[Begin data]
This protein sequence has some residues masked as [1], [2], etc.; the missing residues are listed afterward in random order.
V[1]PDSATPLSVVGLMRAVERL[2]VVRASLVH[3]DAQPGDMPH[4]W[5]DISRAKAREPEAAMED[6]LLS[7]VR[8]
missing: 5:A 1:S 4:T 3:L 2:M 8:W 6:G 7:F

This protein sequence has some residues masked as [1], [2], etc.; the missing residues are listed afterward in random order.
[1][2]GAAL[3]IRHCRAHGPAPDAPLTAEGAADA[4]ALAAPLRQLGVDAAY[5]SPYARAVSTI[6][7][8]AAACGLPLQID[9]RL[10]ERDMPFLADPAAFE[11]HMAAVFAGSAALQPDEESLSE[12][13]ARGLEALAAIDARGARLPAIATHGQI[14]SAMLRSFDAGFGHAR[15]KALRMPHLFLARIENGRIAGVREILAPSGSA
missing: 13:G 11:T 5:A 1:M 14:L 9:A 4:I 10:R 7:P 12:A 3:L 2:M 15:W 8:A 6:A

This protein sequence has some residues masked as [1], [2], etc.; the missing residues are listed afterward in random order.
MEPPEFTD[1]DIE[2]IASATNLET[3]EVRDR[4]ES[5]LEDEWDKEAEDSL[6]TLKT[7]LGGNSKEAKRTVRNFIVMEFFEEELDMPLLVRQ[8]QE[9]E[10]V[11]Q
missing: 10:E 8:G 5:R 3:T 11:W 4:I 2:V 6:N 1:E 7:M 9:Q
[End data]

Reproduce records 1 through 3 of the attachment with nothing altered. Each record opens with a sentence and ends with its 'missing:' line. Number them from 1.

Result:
This protein sequence has some residues masked as [1], [2], etc.; the missing residues are listed afterward in random order.
V[1]PDSATPLSVVGLMRAVERL[2]VVRASLVH[3]DAQPGDMPH[4]W[5]DISRAKAREPEAAMED[6]LLS[7]VR[8]
missing: 5:A 1:S 4:T 3:L 2:M 8:W 6:G 7:F

This protein sequence has some residues masked as [1], [2], etc.; the missing residues are listed afterward in random order.
[1][2]GAAL[3]IRHCRAHGPAPDAPLTAEGAADA[4]ALAAPLRQLGVDAAY[5]SPYARAVSTI[6][7][8]AAACGLPLQID[9]RL[10]ERDMPFLADPAAFE[11]HMAAVFAGSAALQPDEESLSE[12][13]ARGLEALAAIDARGARLPAIATHGQI[14]SAMLRSFDAGFGHAR[15]KALRMPHLFLARIENGRIAGVREILAPSGSA
missing: 13:G 11:T 5:A 1:M 14:L 9:A 4:I 10:R 7:P 12:A 3:L 2:M 15:W 8:A 6:A

This protein sequence has some residues masked as [1], [2], etc.; the missing residues are listed afterward in random order.
MEPPEFTD[1]DIE[2]IASATNLET[3]EVRDR[4]ES[5]LEDEWDKEAEDSL[6]TLKT[7]LGGNSKEAKRTVRNFIVMEFFEEELDMPLLVRQ[8]QE[9]E[10]V[11]Q
missing: 10:E 8:G 5:R 3:T 11:W 4:I 2:V 6:N 1:E 7:M 9:Q